In this volume leading developmentalists address the question of how children's thinking develops in context by drawing on the theories of Vygotsky, Gibson, and Piaget.

Analyses of the ecology and the dynamics of behavior have become popular, emphasizing the particulars of people acting in specific environments and the many complex factors of human body and mind that contribute to action and thought. This volume brings together many of the current efforts to deal with development in this richly ecological, dynamic way.

The research reported demonstrates that recent years have produced major shifts in approach. Activities are studied as they naturally occur in everyday contexts. Children's active construction of the world around them is treated as fundamentally social in nature, occurring in families, with peers, and in cultures. Behavior is studied not as something disembodied but within a rich matrix of body, emotion, belief, value, and physical world. Behavior is analyzed as changing dynamically, not only over seconds and minutes, but over hours, days, and years.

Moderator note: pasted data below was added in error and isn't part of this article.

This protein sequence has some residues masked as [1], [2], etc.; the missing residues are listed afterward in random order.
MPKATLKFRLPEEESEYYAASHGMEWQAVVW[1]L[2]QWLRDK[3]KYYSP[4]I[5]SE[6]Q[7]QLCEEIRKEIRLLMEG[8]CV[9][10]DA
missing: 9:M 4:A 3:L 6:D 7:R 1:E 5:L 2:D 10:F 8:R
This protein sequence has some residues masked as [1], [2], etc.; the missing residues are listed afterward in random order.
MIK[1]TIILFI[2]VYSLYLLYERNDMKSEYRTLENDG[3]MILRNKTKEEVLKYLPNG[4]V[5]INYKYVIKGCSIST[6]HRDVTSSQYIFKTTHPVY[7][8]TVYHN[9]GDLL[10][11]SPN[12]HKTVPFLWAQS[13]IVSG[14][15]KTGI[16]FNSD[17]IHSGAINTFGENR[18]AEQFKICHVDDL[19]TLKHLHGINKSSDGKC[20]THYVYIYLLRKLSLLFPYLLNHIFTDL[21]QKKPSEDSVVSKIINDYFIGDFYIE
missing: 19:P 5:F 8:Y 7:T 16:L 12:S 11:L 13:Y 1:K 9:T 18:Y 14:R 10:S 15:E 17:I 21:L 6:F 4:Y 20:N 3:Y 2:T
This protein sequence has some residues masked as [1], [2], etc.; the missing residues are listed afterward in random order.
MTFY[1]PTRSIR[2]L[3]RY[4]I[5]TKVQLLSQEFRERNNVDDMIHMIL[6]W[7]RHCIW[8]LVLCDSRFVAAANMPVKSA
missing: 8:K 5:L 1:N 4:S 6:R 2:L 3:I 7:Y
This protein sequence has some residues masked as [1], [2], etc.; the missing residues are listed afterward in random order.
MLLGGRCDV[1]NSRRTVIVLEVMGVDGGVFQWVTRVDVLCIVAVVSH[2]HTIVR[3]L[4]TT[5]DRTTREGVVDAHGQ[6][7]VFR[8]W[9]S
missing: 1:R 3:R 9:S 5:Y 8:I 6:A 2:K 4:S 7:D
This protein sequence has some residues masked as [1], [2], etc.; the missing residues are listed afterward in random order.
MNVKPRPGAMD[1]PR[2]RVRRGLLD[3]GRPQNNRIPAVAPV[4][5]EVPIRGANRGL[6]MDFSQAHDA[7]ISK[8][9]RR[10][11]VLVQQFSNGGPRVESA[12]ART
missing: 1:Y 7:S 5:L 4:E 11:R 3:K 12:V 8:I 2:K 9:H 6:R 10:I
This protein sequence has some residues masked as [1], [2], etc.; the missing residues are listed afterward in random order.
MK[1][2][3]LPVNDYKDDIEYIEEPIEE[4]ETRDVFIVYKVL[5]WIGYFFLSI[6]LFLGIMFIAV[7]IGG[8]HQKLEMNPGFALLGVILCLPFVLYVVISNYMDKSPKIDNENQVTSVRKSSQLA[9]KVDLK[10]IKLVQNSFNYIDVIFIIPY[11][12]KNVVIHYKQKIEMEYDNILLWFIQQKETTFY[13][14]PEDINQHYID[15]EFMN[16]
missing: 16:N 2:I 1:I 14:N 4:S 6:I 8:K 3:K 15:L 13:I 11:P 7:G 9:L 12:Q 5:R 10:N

Development in Context: An Introduction

ByRobert H. Wozniak, Kurt W. Fischer

part I|117 pages

Ecosystems, Affordances, Transactions, and Skills: Theories of Person/Situation Interaction

chapter 1|42 pages

The Ecology of Cognitive Development: Research Models and Fugitive Findings

ByUrie Bronfenbrenner

chapter 4|25 pages

The Dynamics of Competence: How Context Contributes Directly to Skill

ByKurt W. Fischer, Daniel H. Bullock, Elaine J. Rotenberg, Pamela Raya

part II|89 pages

Context and the Acquisition of Sociocultural Knowledge

part III|43 pages

Social Systems as Specific Contexts for Development

chapter 8|14 pages

Socialization of Cognition: The Distancing Model

ByIrving E. Sigel, Elizabeth T. Stinson, Myung-In Kim

part IV|27 pages


chapter 10|13 pages

Where Is the Social Environment? A Commentary on Reed

ByJohn A. Meacham

chapter 11|11 pages

Rumble or Revolution: A Commentary

ByWilliam Kessen